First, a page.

Many people made more of a fuss, perhaps, over the Pope’s polite refusal of lunch with the United States’ foremost political figures than they did over the content of his address to Congress. Others, however, accurately noted that his prior obligation to lunch with the homeless instead of politicians was a pretty thorough encapsulation of the content of his speech where he discussed that the United States, though a wonderful, driven, and inspiring nation for countless individuals, has a few priority issues to deal with.
Indeed, Pope Francis’s address to a Joint Session of Congress on Thursday, September 24th was perhaps one of the most talked about and most political aspects of Pope Francis’s recent visit to the United States. In addition to being the first time that a Joint Session of Congress has ever been addressed by a reigning pontiff, it also proved to be a powerfully progressive speech that, while appealing to the United States’ record of excellence and progress, wrestled directly with a number of modern issues that still have yet to be dealt with. Some of the world’s most pressing modern issues, as Pope Francis suggests, include global climate change, wealth and income inequality, the encouragement of religious freedom, and the ongoing difficulties faced by immigrants and refugees.
Pope Francis received an immediate standing ovation, for example, for his comments regarding the worldwide difficulties faced by immigrants and refugees, to which the current U.S. Immigration Policy is unfortunately an intimate contributor.
“We must not be taken aback by their numbers, but rather view them as persons, seeing their faces and listening to their stories…” Pope Francis remarked. “We need to avoid a common temptation nowadays: to discard whatever proves troublesome. Let us remember the Golden Rule: ‘Do unto others as you would have them do unto you.’”
To be sure, Pope Francis’s observations regarding the state of the world’s immigrants and refugees are particularly moving alongside the immigration question that has so thoroughly dominated the 2016 Presidential Race.
Even more boldly, Pope Francis called attention to the unfortunate realities of both income inequality and the potential for governmental systems to be corrupted by monetary concerns.
“If politics must truly be at the service of the human person,” Pope Francis remarked, “it follows that it cannot be a slave to the economy and finance. Politics is, instead, an expression of our compelling need to live as one, in order to build as one the greatest common good.”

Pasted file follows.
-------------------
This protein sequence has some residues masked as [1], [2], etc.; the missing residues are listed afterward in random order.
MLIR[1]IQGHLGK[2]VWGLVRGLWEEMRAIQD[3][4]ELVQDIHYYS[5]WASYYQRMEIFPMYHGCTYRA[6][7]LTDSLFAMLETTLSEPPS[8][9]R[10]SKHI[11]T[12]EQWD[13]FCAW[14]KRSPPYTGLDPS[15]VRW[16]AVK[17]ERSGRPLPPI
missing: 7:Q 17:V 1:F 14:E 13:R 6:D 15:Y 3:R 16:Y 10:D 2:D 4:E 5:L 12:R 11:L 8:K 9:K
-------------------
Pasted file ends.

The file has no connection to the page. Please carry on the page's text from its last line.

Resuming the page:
The persistent trouble of money in American politics, of course, occurs alongside a slowly widening gap between the country’s very richest and very poorest.
The results of making monetary concerns predominant in a political system, as Pope Francis observes, may be the danger of forgetting “all those people around us who are trapped in a cycle of poverty.”
Bernie Sanders, who is running in the 2016 Presidential Race on a platform dedicated to correcting income equality, was particularly moved by the Pope’s remarks.
“The Pope is right in saying all of us must address the grotesque income and wealth inequality we are seeing through the world,” Sanders said via Twitter.
Pope Francis concluded his speech by alluding to some of the United States’ greatest social and political heroes.
“A nation can be considered great when it defends liberty as Lincoln did, when it fosters a culture which enables people to ‘dream’ of full rights for all their brothers and sisters, as Martin Luther King sought to do; when it strives for justice and the cause of the oppressed, as Dorothy Day did by her tireless work, the fruit of a faith which becomes dialogue and sows peace in the contemplative style of Thomas Merton,” Pope Francis said.
The greatness of the United States and that of the world going forward, he observed, will come down to how we decide to handle the modern issues that are currently on our plate.
“It is my desire,” Pope Francis concluded, “that this spirit will continue to develop and grow, so that as many young people as possible can inherit and dwell in a land which has inspired so many people to dream.”
Surely, Pope Francis’s speech to Congress managed to both stress the track record of excellence that the United States currently holds and, more importantly, the difficulty of the decisions that will determine whether or not we retain that record. Undoubtedly, Pope Francis’s speech will be sure to provide insight both for candidates and for voters as the election process progresses.
-Austin Wash ’16, Senior Politics/Opinions Editor